Monday 22nd May, 2017
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The call for President Jacob Zuma's resignation

   The call for President Jacob Zuma's resignation

Nothing can be more threat­ening, if not embarrass­ing or upsetting than a call by a country’s workers union for the president of the country to quit even when his tenure has not elapsed. This is the dilemma Presi­dent Jacob Zuma of South Africa is faced with as that country’s pow­erful trade union and a key coali­tion partner of the ruling African National Congress (ANC), the Congress of South African Trade Unions (COSATU) has called for his resignation following a deeply unpopular cabinet reshuffle. Sec­retary General of the Union, Bheki Ntshalintshali has said it was time for Zuma to “step down” following his recent purge of cabinet critics including the sack of the highly respected former finance minis­ter, Pravin Gordhan. COSATU, it would be recalled, collaborated with the South African Commu­nist Party, and the African National Congress (ANC) to dislodge white minority rule and spearheaded the emergence of non-racial elec­tions in 1994. Now, it has openly endorsed Zuma’s deputy, Cyril Ra­maphosa, who led COSATU during the anti-apartheid struggle, to suc­ceed the president in 2019.
It is pertinent to note that since 2009, the ANC leaders have been embroiled in a series of scandals involving both corruption and in­eptitude. The ANC-controlled cen­tral government in South Africa has failed to stem the tide of ravaging violent xenophobic attacks on other African nationals in that country. It has failed to curb or control the world’s largest HIV/AIDS pandem­ic. It has presided over an economic boom that has made millionaires of a well-connected elite but left countless lives unchanged. As a party, the ANC has been accused of politicizing the police and the bu­reaucracy and showing contempt for the constitutional democracy for which it fought for many de­cades. The country is worst hit since the emergence of Zuma as presi­dent. Here is a man who is allegedly engulfed in a series of scandals such as racketeering, money laundering, corruption, fraud and tax evasion. According to media reports, while Zuma was president of the ANC, he was accused of seeking bribes to thwart an investigation into wrong­doing by a French arms company involved in a massive weapons deal in the late 1990s.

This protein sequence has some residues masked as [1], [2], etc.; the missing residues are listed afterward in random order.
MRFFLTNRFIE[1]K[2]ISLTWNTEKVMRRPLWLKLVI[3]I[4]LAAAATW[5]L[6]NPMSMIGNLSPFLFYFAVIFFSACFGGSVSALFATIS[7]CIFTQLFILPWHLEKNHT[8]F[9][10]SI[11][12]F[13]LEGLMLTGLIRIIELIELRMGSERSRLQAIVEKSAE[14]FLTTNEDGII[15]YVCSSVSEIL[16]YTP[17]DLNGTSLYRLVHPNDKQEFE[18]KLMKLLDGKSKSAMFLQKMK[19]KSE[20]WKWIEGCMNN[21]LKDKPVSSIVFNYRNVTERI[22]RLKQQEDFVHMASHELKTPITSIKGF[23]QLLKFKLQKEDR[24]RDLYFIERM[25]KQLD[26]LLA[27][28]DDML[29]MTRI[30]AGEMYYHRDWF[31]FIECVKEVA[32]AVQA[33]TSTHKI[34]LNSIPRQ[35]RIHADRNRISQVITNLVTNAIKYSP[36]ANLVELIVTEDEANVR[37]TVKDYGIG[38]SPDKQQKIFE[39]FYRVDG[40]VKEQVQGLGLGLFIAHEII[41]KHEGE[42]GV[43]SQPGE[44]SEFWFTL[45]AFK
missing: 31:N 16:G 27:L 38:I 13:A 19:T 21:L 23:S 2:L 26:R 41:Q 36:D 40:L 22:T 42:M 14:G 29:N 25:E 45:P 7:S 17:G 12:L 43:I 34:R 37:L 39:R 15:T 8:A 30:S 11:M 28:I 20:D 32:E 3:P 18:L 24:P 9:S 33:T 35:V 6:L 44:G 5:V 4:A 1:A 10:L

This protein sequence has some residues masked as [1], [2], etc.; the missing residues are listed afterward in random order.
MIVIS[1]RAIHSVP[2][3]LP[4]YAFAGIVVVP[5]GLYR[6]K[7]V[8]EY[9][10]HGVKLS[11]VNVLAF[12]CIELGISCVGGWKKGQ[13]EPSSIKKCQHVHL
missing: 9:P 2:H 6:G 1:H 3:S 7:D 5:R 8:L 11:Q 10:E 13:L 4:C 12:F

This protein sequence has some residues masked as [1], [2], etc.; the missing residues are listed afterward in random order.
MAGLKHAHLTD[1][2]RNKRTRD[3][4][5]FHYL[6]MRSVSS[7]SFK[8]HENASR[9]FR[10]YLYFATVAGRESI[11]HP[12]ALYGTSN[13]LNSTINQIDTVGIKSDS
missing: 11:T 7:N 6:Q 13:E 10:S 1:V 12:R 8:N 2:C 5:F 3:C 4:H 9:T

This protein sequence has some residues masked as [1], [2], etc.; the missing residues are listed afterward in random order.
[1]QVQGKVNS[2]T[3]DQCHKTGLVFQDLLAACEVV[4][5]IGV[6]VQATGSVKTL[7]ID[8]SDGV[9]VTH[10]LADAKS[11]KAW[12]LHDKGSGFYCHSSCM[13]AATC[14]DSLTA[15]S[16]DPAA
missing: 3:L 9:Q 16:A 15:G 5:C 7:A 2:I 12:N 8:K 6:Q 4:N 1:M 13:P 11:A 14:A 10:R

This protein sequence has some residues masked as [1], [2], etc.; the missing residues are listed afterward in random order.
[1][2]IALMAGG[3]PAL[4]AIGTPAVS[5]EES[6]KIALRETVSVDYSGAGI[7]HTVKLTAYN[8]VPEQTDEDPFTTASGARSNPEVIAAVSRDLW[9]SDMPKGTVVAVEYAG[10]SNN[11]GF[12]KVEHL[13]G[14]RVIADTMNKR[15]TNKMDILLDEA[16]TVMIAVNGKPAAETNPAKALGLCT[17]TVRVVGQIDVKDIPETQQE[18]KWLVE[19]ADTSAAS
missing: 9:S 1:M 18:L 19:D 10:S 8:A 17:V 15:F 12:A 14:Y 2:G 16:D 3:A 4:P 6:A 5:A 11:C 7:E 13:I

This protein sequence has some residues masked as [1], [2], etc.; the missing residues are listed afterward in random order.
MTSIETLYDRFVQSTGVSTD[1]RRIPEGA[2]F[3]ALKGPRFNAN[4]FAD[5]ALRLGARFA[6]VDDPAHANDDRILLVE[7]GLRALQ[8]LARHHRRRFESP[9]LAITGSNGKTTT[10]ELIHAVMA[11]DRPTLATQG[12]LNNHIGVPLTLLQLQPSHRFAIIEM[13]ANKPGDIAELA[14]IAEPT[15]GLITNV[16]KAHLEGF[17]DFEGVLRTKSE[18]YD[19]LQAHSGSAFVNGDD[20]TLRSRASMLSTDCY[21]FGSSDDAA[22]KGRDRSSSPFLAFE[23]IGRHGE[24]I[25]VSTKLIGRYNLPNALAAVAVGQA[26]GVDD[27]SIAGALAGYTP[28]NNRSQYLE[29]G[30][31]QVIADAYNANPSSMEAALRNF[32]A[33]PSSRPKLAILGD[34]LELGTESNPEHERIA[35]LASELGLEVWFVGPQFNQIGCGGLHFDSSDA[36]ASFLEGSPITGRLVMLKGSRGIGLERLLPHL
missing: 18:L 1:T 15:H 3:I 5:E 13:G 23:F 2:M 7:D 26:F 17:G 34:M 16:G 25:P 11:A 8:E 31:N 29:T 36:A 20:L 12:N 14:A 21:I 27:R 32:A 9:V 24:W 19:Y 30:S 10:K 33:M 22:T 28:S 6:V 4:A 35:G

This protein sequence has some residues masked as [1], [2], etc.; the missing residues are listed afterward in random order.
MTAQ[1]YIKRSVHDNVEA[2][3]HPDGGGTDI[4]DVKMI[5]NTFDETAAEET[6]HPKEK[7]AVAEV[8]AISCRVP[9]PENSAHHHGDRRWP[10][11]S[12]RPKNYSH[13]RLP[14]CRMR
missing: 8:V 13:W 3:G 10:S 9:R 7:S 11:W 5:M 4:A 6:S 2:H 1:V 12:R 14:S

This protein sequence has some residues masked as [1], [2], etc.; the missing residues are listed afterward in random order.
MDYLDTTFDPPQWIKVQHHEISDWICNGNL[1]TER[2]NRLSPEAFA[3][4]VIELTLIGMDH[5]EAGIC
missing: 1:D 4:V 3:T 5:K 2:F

In 2003, the then director of the National Prosecuting Author­ity (NPA), Ngcuka Bulelani, was quoted as saying: “We have con­cluded that, whilst there is a prima facie case of corruption against the deputy president (Zuma), our prospects of success are not strong enough... Accordingly, we decided not to prosecute the deputy presi­dent.” But the opposition New Na­tional Party, fired back through its spokesperson, Carol Johnson: “The NNP fails to understand why advo­cate Ngcuka has gone against the recommendation of his own inves­tigation team. His argument that their prospects of success in a crim­inal case are not strong is no reason whatsoever to decide not to prose­cute. All the law requires for a pros­ecution is a prima facie case- which the investigation team says they have.” But Zuma was eventually ar­raigned in 2007 yet the trial judge faulted the procedure adopted by the NPA, stating however that the ruling had nothing to do with the innocence or otherwise of Zuma. The lower court’s verdict was how­ever overturned in January 2009 by the Supreme Court. But rather than charge Zuma accordingly, the NPA jolted humanity on Monday April 8, 2009 saying, “An intolerable abuse of the process has occurred which requires discontinuation of the prosecution”, adding that their case against Zuma was strong, and that they were withdrawing it only because the process was tainted. It is also interesting to note that while striking out the charge against Zuma, Judge Vusi Tshabalala issued a reminder that the decision did not amount to acquittal.